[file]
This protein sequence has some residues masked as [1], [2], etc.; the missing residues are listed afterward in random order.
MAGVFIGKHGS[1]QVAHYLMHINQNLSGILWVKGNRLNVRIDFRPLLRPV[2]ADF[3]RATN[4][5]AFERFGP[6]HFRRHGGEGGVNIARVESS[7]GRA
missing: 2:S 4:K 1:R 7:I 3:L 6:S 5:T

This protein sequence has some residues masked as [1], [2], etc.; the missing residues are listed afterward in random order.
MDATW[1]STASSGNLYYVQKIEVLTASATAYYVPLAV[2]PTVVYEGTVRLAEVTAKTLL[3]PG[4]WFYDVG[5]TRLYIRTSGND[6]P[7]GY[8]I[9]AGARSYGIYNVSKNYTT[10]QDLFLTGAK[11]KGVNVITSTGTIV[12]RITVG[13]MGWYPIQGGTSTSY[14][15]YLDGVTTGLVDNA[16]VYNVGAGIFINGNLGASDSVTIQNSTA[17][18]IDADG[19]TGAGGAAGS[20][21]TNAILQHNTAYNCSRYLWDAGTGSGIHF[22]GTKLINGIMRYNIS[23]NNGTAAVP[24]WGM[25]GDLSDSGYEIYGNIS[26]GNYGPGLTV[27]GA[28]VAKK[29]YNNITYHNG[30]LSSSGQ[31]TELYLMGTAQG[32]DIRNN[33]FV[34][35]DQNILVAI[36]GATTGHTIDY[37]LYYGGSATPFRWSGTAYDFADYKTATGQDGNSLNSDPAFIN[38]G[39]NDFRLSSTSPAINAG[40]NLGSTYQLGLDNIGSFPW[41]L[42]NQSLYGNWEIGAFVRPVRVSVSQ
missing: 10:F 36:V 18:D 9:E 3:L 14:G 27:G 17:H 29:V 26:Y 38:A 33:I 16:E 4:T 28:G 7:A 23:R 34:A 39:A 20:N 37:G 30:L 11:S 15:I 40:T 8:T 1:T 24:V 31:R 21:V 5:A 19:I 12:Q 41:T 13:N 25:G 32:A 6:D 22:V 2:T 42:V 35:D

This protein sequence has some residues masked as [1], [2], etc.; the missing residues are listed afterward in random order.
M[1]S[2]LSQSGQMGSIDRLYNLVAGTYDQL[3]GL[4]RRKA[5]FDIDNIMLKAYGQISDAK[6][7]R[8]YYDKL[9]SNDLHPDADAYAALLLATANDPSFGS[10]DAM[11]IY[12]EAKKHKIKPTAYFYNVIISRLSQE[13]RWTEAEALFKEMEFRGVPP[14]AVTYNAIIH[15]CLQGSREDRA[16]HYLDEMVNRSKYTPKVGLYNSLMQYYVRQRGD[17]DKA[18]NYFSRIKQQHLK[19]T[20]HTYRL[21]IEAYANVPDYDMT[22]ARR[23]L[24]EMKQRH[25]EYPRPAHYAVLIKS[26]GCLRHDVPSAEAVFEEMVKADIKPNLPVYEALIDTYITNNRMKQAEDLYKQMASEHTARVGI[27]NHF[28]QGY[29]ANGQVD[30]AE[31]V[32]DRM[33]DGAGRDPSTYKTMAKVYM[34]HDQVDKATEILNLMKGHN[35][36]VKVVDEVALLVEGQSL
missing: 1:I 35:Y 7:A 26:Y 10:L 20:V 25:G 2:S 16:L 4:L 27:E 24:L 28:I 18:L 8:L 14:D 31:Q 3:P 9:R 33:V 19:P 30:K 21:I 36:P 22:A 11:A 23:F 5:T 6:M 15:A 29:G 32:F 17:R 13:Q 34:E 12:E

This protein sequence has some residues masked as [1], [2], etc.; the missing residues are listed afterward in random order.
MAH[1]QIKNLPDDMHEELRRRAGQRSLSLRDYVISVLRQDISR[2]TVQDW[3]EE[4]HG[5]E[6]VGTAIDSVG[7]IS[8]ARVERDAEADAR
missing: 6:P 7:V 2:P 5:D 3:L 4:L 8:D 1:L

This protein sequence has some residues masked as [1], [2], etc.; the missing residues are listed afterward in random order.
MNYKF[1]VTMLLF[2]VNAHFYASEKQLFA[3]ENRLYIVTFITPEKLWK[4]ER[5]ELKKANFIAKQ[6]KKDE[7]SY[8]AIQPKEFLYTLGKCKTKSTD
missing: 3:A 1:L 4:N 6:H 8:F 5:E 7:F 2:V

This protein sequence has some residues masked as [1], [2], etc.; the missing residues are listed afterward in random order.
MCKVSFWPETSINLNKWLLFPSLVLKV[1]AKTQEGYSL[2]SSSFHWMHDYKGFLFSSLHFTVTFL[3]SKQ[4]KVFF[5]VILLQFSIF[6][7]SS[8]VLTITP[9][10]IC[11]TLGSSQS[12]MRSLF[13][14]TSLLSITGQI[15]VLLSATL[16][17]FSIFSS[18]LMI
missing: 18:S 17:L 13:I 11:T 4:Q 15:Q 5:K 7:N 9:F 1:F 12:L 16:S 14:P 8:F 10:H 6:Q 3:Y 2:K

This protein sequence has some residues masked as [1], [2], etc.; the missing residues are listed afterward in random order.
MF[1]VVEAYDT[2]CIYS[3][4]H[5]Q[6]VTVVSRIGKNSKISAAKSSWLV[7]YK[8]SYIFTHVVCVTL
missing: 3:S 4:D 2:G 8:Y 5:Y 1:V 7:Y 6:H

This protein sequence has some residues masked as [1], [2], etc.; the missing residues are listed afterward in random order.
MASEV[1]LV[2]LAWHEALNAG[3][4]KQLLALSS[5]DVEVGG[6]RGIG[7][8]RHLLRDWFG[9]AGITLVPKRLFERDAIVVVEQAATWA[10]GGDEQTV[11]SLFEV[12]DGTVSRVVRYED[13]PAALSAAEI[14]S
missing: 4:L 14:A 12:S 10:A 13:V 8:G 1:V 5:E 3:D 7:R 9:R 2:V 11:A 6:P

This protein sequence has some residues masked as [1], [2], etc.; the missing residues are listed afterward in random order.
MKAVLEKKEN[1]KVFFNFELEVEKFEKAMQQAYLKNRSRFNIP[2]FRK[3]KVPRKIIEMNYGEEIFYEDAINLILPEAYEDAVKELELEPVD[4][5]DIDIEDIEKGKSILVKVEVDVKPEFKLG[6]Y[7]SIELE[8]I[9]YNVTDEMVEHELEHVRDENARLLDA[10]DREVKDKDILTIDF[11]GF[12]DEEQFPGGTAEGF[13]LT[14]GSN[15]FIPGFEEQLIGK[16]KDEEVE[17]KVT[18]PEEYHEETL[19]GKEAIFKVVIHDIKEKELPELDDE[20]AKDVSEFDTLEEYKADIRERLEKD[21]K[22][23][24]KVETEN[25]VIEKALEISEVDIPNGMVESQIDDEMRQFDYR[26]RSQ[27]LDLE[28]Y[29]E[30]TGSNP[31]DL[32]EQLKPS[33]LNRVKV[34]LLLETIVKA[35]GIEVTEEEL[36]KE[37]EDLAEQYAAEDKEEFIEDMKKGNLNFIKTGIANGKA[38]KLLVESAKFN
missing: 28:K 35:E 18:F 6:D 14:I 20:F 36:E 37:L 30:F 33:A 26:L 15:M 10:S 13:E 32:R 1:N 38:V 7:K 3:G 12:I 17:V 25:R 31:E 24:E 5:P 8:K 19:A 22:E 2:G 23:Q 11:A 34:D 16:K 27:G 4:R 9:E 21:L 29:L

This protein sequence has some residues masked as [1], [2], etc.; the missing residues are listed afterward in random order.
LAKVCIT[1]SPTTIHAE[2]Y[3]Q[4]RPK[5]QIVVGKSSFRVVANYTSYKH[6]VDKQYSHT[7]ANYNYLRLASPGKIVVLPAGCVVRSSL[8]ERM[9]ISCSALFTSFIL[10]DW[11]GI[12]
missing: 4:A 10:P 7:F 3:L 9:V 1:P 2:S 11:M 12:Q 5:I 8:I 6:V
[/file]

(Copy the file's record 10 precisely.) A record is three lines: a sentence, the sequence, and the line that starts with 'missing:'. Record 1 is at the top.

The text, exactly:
This protein sequence has some residues masked as [1], [2], etc.; the missing residues are listed afterward in random order.
LAKVCIT[1]SPTTIHAE[2]Y[3]Q[4]RPK[5]QIVVGKSSFRVVANYTSYKH[6]VDKQYSHT[7]ANYNYLRLASPGKIVVLPAGCVVRSSL[8]ERM[9]ISCSALFTSFIL[10]DW[11]GI[12]
missing: 4:A 10:P 7:F 3:L 9:V 1:P 2:S 11:M 12:Q 5:I 8:I 6:V